Our Perilous GDC Chain Interview Stage 1: From Microsoft to Tim Schafer...

I went to GDC with a plan: a plan to connect all of my scheduled interviews into one giant interview. I'd ask the first person I met for a question to ask my second interviewee. And that person would give me a question for the third. For the next three days, I'll show you how it went and how far this star-studded chain stretched before it broke...

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My GDC Chain interview began on Monday, when I met with executives from Microsoft to discuss the new blue Xbox 360 development kit, the Kodu programming language and some XNA details. The XNA man at the meeting would start the chain...

Boyd Multerer, General Manager, XNA aks "Prince of Persia" producer Ben Mattes: "I loved the look of the game. It reminded me a lot of [Ubisoft's 2003 first-person shooter] 'XIII.' I finished 'XIII' and though that could have been a great game. How much of the 'Prince of Persia' look was inspired by that game?"

I took this question to a Ubisoft event being held Monday evening, where I knew I could get an answer...

Ben Mattes responds: "It's a little bit indirect. Michael Labat is the art director for 'Prince of Persia.' He's been at this for quite a while. He worked on 'Prince of Persia: Warrior Within' and 'King Kong.' He is Parisian, French by birth. One of his inspirations was French Band Dessinee [comics]. A lot of reference materials he looked at were things like [the] 'XIII' [comics] that had a distinct visual style. So both games draw inspiration from a small, elite group of comics."

The first question was answered. At that same event, I asked Ben to give me a question for another Ubi developer in attendance...

Ben Mattes asks "Far Cry 2" creative director Clint Hocking: "Clint has a reputation for being one of GDC's best presenters. I'd like to think of myself as someone who can be a talking head when he wants to be. Where does he look for inspiration when he's preparing a presentation?"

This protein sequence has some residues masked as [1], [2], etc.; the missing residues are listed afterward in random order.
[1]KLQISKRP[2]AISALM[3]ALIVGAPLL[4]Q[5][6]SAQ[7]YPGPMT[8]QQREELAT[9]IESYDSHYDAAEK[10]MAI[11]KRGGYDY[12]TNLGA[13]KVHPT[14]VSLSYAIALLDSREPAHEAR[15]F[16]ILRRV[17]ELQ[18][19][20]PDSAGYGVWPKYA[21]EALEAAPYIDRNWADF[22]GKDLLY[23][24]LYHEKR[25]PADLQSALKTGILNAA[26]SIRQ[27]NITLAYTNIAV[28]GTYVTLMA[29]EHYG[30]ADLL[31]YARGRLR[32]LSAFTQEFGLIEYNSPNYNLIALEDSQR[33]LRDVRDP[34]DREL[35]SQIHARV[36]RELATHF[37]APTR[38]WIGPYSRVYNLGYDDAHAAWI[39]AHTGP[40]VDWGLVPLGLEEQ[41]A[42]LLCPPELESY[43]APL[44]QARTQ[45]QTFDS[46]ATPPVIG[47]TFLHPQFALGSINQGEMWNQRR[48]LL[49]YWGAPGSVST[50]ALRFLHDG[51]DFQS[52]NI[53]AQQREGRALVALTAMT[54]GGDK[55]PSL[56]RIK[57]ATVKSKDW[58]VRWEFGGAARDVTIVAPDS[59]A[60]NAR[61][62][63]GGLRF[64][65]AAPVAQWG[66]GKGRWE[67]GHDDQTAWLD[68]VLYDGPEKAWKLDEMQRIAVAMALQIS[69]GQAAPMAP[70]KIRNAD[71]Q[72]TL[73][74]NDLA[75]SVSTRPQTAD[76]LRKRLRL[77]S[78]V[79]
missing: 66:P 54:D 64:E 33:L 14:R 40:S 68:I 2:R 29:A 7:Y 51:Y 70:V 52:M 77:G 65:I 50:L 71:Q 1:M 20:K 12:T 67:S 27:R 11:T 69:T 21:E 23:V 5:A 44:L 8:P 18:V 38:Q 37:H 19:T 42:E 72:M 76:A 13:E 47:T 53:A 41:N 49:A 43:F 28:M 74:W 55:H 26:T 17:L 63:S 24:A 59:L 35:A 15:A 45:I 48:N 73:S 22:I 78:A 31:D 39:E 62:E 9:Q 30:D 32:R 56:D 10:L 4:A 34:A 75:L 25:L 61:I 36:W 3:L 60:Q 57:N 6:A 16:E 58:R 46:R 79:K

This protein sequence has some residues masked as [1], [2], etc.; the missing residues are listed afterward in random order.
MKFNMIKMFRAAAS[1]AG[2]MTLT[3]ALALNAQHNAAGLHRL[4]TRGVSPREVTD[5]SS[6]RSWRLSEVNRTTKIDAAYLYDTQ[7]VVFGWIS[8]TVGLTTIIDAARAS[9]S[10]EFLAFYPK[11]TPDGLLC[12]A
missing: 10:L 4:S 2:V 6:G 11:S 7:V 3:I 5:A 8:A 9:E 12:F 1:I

I cornered Clint and got an answer...

Clint Hocking responds: "I look for inspiration in the things I care about, in terms of what I am working on -- whatever I'm working on or anticipating working on in the next couple of years. I try to present so that my process of preparing to talk is part of the process of creating the project I'm working on. I just try to be honest, and I try to be rhetorical. I try to take a side and convince people of my opinion."

By the time Hocking gave me that reply, my Monday of reporting was complete. But I knew which game I would see first thing Tuesday and asked Hocking for a question about it...

Clint Hocking asks Sucker Punch, creators of the upcoming PS3 game "Infamous": "My question is, with the shifting demographics in the game industry toward an increasing number of Gen Y players, how do they think a dark, gritty super-hero in a dysfunctional urban environment will appeal to that burgeoning Gen Y demographic?"

On Tuesday morning at the PlayStation Bloggers lounge a half-block from where GDC was being held, Fleming answered...

Brian Fleming, president of Sucker Punch responds: "We're not a bunch of market demographics guys. We looked at super-hero games. We've played the bad super-hero games. We wanted to make a good one. I think the flaw in the argument isn't a gen x or a gen y thing. We want to make a video game super-hero whose powers are built up from the universe of the game. That doesn't come from a marketing focus group. That comes from games we wished were good and us wanting to make a good one."

Once Fleming answered, I made my first Chain Interview mistake. I told Fleming I was going to see "Wanted" next and needed a question for that game. Fleming had a tough time coming up with one he liked. Once he did, I realized that I was going to see a different developer next and asked him for a new question:

Brian Fleming question asks Tim Schafer, developer of the upcoming "Brutal Legend" and the classic "The Day of the Tentacle": "What is our favorite tentacle, and why?"

On Tuesday afternoon I went to Double Fine Productions, where Tim Schafer works, and presented Brian Fleming's question...

Tim Schafer responds: [TO BE CONTINUED TOMORROW]